Bekka whacked me in the head with a rolled-up script.  "Idiota!  What prompted you to go chasing after him!?"
     "He was acting like a creeper, so I wanted to find out who he was.  Remember I'm supposed to be in charge of security for Inana.  His behavior aroused suspicion.  That's all there was to it."
     We were sitting in the customer lounge of Kearny Mesa Acura, drinking something that we were told was coffee.  An estimate was forthcoming, for the radiator and the body work.  A bright chap named Kurt assured me it would be less than an hour.  I'd made the mistake of telling him how I'd gotten the damage, and he was horrified.  His opinion was the same as Bekka's, which was that I should have left well enough alone.  I was his first customer who brought in a car with damage from a bullet.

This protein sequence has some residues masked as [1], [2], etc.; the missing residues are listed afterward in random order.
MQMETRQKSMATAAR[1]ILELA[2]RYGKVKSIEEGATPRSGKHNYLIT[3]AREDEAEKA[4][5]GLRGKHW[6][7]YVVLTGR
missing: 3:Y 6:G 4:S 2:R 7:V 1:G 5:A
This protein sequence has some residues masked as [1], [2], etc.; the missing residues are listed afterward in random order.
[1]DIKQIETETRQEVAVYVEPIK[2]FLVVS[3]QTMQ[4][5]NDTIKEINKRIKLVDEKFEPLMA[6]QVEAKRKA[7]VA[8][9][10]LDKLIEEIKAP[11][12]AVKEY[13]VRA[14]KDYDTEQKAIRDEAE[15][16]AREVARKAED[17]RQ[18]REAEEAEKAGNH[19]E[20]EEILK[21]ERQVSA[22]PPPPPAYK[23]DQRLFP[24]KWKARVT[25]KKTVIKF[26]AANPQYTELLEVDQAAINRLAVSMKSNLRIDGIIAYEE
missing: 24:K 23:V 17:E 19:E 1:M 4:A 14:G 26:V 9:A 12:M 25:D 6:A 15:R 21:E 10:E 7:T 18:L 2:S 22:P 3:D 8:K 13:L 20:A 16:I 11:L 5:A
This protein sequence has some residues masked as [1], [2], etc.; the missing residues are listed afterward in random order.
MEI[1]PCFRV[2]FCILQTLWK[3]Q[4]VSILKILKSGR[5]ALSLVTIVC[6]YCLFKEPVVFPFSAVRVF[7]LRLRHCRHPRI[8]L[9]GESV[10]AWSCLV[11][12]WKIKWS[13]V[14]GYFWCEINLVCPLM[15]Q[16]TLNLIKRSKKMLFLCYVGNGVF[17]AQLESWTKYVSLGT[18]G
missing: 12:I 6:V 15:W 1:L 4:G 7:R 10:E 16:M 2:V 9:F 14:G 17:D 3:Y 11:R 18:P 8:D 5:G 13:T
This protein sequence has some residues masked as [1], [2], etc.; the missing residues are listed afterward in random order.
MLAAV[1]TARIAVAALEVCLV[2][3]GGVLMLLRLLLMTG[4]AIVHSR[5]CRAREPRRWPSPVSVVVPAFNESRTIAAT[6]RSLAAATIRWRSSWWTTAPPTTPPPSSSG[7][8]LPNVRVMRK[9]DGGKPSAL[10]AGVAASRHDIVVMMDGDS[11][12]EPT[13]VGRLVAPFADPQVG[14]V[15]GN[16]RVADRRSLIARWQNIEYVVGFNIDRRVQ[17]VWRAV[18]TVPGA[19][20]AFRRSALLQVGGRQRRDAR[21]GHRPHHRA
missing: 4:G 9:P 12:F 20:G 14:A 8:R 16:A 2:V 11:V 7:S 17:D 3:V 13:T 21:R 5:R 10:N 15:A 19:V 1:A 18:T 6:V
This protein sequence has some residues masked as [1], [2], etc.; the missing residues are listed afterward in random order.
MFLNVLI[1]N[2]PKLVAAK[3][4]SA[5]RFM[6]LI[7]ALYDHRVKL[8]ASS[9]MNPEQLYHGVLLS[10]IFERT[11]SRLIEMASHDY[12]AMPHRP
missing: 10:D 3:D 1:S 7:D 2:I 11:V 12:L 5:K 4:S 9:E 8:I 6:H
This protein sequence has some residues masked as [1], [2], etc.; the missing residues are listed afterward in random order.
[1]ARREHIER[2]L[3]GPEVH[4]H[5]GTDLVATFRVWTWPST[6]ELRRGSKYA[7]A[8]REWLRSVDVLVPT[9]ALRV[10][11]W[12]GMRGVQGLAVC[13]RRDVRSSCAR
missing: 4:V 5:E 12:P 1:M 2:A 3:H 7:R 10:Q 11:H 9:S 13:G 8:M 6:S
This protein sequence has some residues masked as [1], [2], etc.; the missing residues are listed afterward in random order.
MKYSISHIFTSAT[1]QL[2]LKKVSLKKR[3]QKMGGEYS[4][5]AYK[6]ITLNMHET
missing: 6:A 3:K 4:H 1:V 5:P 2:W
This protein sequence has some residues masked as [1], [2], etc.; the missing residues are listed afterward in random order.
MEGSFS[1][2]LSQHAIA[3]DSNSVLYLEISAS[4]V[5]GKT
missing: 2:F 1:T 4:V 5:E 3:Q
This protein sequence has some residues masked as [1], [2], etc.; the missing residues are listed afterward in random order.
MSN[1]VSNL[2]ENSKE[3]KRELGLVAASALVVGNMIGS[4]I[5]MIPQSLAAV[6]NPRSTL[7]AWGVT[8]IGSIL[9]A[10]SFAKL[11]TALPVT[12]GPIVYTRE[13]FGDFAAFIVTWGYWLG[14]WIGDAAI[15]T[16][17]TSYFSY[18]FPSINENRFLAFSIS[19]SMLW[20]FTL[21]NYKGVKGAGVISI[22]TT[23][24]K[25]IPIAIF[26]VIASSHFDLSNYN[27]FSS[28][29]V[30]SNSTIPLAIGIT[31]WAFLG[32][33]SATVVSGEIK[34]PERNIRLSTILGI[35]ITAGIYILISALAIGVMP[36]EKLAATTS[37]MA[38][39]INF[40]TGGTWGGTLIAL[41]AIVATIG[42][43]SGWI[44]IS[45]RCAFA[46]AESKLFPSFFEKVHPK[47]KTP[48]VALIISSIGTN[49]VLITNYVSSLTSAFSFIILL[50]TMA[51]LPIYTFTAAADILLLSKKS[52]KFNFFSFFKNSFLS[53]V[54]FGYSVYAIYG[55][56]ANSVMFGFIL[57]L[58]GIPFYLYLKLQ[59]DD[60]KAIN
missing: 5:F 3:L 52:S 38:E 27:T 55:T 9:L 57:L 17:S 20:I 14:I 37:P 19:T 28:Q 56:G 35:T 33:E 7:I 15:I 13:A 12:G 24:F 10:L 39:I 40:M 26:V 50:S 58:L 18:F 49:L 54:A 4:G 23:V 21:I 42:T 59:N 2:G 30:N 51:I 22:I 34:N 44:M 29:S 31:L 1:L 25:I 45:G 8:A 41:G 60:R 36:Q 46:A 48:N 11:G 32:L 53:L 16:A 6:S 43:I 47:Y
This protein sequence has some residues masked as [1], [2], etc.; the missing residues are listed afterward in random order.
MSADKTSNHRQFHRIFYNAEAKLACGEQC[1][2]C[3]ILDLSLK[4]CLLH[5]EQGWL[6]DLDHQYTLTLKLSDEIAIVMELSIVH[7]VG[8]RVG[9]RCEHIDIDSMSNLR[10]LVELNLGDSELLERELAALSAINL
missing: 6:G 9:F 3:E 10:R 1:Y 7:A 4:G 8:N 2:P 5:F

"Just one of those things," I told him.
     "But....  Running into him on purpose?  Being shot at?  Have you called the police?"
     "No, and I don't intend to.  I'll get my car repaired and forget about it.  Remember, I'm culpable too.  I ran into him, twice."
     "Sir, I must say it.  You're the craziest customer I've ever met."
     I smiled and said, "There's a good chance you're right.  My wife will concur."
     Bekka and I finished our supposed coffee as Kurt approached us.  "The short answer is about $1300," he said.  "Our body man wants to know if you've had bullet damage done to that car in the past."
     "Sure have.  I had five holes along the right side, where he'll be working."
     Kurt paled.  "How did those happen?"
     "Do you really want to know?" I asked.